Making an exasperated sound, Joe elucidated further. “Wagon,” he muttered. “Busted.”

“Oh,” Hoss said, understanding. “Its all right, Joe, I dun fixed the wagon.” His momentary amusement gone, Hoss turned his mind to more important matters. “Joe, ya hurt anywheres? Anythin’ broke?”

“No,” Joe replied, doubtfully, but he didn’t go on. Thinking made his head hurt and it was easier just to drift.

Worried all over again, Hoss wondered if he should go for help. But he didn’t fancy leaving Joe alone again. His brother could have been lying out here for long enough. “Listen, Joe, I’m gonna lift ya and put ya in the wagon, unnerstand? If’n anythin’ hurts, jist sing out, okay?”

“’k,” Joe agreed. His body tensed in preparation for the expected pain, but apart from a horrible swimming feeling in his head, nothing hurt any more than it had while he was lying down. Joe gratefully rested his aching head against his older brother’s brawny shoulder and felt obscurely comforted.

When he had Joe settled as comfortably as he could, Hoss hitched Chubb to the back of the wagon and checked the wheel nut again before climbing onto the seat. He started the team moving again and heard a groan from Joe. But Hoss didn’t dare stop; he wanted to get Joe safely home and into bed as soon as possible.


For Joe, the journey home was a nightmare, as his head throbbed relentlessly and his stomach roiled. Although he had no broken bones, enough bits of him ached from the developing bruises to make him feel desperately uncomfortable and he passed most of the journey with his eyes shut, as otherwise the passing trees and sky made him dizzy. It was with immense relief that Joe felt the wagon jolt to a halt and heard Hoss calling for Ben.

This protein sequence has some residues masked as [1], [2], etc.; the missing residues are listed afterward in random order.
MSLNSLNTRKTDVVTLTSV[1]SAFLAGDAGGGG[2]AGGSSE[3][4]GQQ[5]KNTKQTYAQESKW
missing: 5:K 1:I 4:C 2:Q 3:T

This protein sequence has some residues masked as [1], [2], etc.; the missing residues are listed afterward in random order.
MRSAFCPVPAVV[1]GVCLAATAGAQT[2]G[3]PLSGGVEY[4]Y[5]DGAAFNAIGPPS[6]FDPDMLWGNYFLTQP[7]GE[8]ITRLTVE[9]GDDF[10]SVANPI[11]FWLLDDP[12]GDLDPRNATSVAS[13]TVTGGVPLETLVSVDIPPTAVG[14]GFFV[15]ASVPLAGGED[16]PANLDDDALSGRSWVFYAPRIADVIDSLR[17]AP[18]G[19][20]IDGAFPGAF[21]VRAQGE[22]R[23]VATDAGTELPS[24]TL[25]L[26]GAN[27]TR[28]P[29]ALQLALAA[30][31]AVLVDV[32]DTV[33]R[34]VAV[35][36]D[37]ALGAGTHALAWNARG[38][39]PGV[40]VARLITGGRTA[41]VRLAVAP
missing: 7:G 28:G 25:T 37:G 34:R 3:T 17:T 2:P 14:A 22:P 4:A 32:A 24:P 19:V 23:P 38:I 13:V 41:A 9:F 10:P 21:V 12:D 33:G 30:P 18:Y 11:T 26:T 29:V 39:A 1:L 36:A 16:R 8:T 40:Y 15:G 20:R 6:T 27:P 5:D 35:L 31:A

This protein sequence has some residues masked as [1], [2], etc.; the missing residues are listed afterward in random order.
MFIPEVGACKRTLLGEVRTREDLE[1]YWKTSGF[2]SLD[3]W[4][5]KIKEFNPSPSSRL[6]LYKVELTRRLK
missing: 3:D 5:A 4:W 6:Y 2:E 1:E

“Pa! Pa, quick!” Hoss hurried round to the back of the wagon and looked anxiously at Joe.

“What is it”? Ben called as he came out. “You found him? Oh, lord, Joe!”

Wearily, Joe forced his eyes to open and tried gamely to smile. He failed. “Hi, Pa,” he breathed.

“What happened?” Ben demanded. “Hoss, let’s get him inside and then send one of the men for the doctor.”

Hoisting Joe into his arms once more, Hoss carried him carefully inside and upstairs, telling Ben what he knew of the story, which wasn’t very much. “I found Joe lyin’ at the side o’ the road a couple o’ miles outa town,” Hoss began. “The wheel had come off o’ the wagon an’ it had turned over. Joe was lyin’ a bit away.”

“An… accident,” Joe mumbled. “Not… late.”